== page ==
PHIL 220.001 – 17th and 18th Century Western Philosophy
Instructor: Karl Adam. This course meets MTWRF 9:45 – 11:15 a.m. via remote synchronous (RS) instruction.
The seventeenth and eighteenth centuries were one of the most dynamic periods in the history of western philosophy. Philosophers at this time had to grapple with the scientific revolution, which undermined the millennia old Aristotelian understanding of the world and humanities place in it. They also had to come to grips with the aftermath of the Protestant Reformation, which both undermined confidence in the earlier consensus view of religion and led to centuries of religious wars and a rethinking of the relationship between the church and the state.
This course will be an in depth study of five influential philosophers of this period–Rene Descartes, Thomas Hobbes, Anne Conway, David Hume, and Jean-Jacques Rousseau. We will examine how these philosophers tried to answer questions such as:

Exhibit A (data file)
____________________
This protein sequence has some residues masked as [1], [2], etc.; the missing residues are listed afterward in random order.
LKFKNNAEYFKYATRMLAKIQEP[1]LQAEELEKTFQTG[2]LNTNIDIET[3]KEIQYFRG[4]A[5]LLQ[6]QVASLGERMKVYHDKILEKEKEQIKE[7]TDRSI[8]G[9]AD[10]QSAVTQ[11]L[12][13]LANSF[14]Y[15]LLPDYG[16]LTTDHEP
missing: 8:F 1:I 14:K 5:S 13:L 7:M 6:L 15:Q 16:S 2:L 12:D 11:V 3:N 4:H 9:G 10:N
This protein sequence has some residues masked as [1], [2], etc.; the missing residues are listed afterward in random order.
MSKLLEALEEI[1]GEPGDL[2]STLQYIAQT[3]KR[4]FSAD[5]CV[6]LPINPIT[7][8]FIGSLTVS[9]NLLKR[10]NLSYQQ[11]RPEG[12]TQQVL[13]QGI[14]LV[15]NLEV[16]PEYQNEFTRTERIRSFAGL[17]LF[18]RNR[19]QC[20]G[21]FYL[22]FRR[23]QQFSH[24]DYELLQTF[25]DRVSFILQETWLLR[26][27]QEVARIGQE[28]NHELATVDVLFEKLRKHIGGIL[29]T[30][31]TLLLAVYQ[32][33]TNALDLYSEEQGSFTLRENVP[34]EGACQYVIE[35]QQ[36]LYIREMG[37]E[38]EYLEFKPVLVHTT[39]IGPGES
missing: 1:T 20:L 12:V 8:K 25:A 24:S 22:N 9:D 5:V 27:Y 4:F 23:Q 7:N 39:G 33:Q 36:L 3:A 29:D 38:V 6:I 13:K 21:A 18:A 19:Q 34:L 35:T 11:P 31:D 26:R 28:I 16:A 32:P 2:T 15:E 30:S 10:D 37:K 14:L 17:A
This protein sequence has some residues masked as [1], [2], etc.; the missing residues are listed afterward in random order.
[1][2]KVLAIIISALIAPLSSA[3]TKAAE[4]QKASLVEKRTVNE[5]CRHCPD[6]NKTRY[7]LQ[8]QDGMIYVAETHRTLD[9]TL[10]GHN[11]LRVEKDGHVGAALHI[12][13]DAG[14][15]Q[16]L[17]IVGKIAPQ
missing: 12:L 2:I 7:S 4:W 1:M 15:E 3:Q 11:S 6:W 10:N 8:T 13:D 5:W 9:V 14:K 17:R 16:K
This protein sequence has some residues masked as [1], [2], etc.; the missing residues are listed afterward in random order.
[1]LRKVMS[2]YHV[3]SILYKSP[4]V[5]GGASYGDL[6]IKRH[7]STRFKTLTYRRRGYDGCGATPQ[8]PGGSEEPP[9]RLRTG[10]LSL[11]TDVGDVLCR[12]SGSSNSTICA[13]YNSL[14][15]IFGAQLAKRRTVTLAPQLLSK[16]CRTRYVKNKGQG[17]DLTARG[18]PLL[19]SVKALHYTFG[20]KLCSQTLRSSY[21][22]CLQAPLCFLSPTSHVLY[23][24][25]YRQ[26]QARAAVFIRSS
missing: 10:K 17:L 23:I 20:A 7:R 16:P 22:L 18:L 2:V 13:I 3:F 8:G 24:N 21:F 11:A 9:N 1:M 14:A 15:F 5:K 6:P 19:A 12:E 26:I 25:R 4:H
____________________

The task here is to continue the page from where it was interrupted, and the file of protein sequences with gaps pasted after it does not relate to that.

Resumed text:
- Can I know anything for certain?
- Does all knowledge come from experience?
- Do humans have immaterial souls?
- Can matter think?
- Is there an afterlife?
- What is the role of emotions in the good life?
- Do humans have free will?
- Does God have free will?
- Is God bound by the moral law, or does he create the moral law?
- What makes someone a good person?
- Are humans wholly selfish?
- What kind of political freedom is valuable?
- What relationship should there be between religion and the state?
- When, if ever, are we morally obligated to obey the law?
- What is justice?
- Is private property just?